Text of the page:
Lead Poisoning Prevention

Lead and Child

Each year, approximately 800 children and 400 adults are newly diagnosed with lead poisoning in Minnesota. The Minnesota Department of Health (MDH) Childhood Lead Poisoning Prevention Program and county health department officials follow up on cases, inspect homes, and help coordinate repairs with lead hazards. Scientific research indicates that there is no safe level of lead and that there is a need to help children and pregnant women recognize and avoid lead exposure before their level reaches 5ug/dL. If you feel that you or your child may be at risk look to the questions below- if you answered yes to any of them - get a lead test. Lead poisoning is preventable.

  1. Do you have a child under the age of 6?
  2. Do you live in a home built before 1978?
  3. Have you scraped, sanded or repaired any painted surfaces in your home?
  4. Have you moved from another country or big city in the past year?
  5. Does your child have a playmate or sibling that has had lead in his or her blood?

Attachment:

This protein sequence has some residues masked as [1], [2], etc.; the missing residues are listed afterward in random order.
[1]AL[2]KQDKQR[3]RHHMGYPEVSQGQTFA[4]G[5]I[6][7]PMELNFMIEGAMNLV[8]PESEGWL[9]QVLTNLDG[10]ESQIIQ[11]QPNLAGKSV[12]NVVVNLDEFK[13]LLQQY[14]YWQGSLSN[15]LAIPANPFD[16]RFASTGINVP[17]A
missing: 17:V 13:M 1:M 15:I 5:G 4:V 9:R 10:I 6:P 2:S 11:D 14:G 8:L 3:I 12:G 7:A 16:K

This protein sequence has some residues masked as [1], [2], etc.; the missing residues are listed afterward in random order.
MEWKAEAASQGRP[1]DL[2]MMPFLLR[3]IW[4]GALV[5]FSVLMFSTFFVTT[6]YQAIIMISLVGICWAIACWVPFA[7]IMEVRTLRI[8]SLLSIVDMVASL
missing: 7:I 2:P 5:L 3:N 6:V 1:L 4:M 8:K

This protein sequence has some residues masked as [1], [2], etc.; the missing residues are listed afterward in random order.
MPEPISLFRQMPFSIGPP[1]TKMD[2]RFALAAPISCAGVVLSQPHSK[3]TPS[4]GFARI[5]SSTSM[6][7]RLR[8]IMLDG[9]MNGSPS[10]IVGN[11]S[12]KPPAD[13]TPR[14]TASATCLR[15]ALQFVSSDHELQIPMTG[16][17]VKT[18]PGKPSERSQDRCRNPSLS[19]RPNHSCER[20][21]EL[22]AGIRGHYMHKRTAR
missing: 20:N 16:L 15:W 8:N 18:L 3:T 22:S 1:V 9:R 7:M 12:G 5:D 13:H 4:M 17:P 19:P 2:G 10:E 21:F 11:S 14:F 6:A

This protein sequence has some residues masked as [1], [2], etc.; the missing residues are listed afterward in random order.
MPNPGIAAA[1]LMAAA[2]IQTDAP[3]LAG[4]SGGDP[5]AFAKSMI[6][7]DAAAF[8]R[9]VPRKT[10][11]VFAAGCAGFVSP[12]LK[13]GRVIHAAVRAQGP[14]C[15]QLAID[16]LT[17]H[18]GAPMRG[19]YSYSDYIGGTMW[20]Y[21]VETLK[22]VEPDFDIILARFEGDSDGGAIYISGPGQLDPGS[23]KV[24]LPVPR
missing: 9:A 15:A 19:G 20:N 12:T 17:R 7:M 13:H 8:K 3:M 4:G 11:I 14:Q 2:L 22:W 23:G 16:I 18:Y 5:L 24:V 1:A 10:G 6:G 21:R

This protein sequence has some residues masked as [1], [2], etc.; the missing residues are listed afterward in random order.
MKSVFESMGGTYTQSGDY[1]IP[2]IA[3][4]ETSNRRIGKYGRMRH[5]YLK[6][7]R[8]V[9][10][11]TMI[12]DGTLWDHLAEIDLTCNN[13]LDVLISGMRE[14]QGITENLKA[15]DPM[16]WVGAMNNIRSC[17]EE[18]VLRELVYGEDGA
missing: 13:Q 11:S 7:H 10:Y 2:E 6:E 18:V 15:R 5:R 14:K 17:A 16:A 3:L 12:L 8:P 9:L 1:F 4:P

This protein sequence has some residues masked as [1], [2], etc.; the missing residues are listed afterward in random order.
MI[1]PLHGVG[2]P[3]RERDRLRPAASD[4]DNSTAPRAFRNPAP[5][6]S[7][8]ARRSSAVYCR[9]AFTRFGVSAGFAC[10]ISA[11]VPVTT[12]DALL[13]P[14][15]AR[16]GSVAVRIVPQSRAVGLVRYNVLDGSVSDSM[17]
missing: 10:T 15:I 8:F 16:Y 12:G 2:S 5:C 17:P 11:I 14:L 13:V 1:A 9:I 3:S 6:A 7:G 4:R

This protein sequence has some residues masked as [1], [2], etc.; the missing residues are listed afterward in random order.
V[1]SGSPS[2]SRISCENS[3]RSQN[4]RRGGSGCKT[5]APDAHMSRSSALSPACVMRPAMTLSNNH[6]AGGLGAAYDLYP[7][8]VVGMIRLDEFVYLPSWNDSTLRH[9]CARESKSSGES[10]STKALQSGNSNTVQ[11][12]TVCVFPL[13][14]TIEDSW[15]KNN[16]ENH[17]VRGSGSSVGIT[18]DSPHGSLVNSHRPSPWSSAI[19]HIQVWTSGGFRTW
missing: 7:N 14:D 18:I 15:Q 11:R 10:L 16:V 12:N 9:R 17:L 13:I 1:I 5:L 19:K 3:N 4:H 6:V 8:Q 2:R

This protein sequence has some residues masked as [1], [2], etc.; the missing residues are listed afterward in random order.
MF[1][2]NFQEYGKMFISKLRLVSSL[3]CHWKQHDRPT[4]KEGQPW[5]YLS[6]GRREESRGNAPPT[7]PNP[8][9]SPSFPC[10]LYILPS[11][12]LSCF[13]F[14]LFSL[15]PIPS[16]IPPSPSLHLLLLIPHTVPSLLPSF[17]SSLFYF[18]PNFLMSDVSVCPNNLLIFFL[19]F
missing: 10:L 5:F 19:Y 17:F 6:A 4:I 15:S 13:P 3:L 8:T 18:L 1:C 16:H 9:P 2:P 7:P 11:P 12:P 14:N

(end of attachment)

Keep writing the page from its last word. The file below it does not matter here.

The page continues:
The most important step is to prevent lead exposure before it occurs. However, if you have been exposed to lead, there are steps you can take to reduce the hazard. First, if you had a capillary blood lead test (e.g. fingerstick) it is important to get a venous blood lead test to ensure you have an accurate result. If the venous result is above 5 ug/dL, you should examine your surroundings to identify the source of the lead. Local public health can help with this and a list of most common sources are listed on our Common Sources of Lead web page. If your level is above 15 ug/dL a lead risk assessor will come to your home to help find and eliminate the hazards. Levels above 45 ug/dL should receive medical attention and results above 60 ug/dL are considered emergencies and should receive immediate attention.

The MDH lead program addresses this environmental health problem in three ways:

  • Primary prevention through educational materials,
  • Providing guidance and support to individuals exposed to lead, and
  • Providing compliance assistance to contractors and property owners addressing lead issues in residential housing.
By using this approach, MDH fulfills the three core public health functions of assessment, assurance, and policy/planning.
Updated Tuesday, July 15, 2014 at 08:19AM